Iran: Woman Sentenced To Two Years In Prison For Removing Headscarf In Public

The Logical Indian Crew

July 11th, 2018 / 1:31 PM

Iran Headscarf

Image Credits: Masih Alinejad/Twitter

An Iranian woman has been sentenced to two years in jail for removing her obligatory Islamic headscarf in public in December. Shapark Shajarizadeh, said on her personal website that she was arrested for “opposing the compulsory hijab” and “waving a white flag of peace in the street”.



She would now be serving two years in jail and another 18 years under a suspended prison sentence. A suspended prison sentence means that the defendant will be under probation.

The 42-year-old was arrested in February and she was among the 29 people who removed their headscarves as part of the campaign known as “White Wednesdays”. Sharjarizadeh was however released on bail in April after Amnesty International released a report saying that she was being subjected to torture and beatings after her arrest.

In Iran, women showing their hair in public face penalties ranging from a $25 fine to imprisonment.


White Wednesday

White Wednesday is a social media campaign started by Masih Alinejad, the founder of ‘My Stealthy Freedom’, an online movement against the mandatory dress code. This movement encouraged women to post photos and videos of themselves wearing white headscarves.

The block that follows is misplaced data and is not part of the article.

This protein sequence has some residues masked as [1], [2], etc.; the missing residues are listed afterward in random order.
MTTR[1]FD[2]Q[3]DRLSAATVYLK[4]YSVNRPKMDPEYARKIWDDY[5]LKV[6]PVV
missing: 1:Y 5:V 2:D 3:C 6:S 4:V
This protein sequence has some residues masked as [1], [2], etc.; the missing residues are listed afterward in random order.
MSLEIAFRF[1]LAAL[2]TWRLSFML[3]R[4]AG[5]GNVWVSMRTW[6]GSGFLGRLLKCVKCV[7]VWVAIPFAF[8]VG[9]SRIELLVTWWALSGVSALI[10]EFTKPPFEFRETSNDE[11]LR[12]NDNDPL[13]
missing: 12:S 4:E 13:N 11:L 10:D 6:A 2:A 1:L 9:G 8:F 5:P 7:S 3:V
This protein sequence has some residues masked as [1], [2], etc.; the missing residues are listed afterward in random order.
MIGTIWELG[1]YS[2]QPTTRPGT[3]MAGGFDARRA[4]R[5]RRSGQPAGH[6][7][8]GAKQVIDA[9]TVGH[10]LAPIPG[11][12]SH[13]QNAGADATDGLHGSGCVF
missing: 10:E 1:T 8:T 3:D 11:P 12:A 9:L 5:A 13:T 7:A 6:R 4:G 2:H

The founder of the movement had said, “This campaign is addressed to women who willingly wear the veil, but who remain opposed to the idea of imposing it on others. Many veiled women in Iran also find the compulsory imposition of the veil to be an insult. By taking footages of themselves wearing white, these women can also show their disagreement with compulsion.”

This campaign h to a more intense protest. Many videos showing women removing their white scarves in public started surfacing.


The Logical Indian take

Women being subjugated to medieval traditions is not consistent with the ethos of the 21st century. However, in many cases, when courageous people protest against these, the nay-sayers are the very same people whom the protestors are trying to help. It is hard to help someone who does not realise that he/she needs help.

Also ReadTaking A Stand: Chess Grandmaster Pulls Out Of Iran Tournament Over Compulsory Headscarf Rule

 


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Written by : Shraddha Goled

Edited by : Abhinav Joshi

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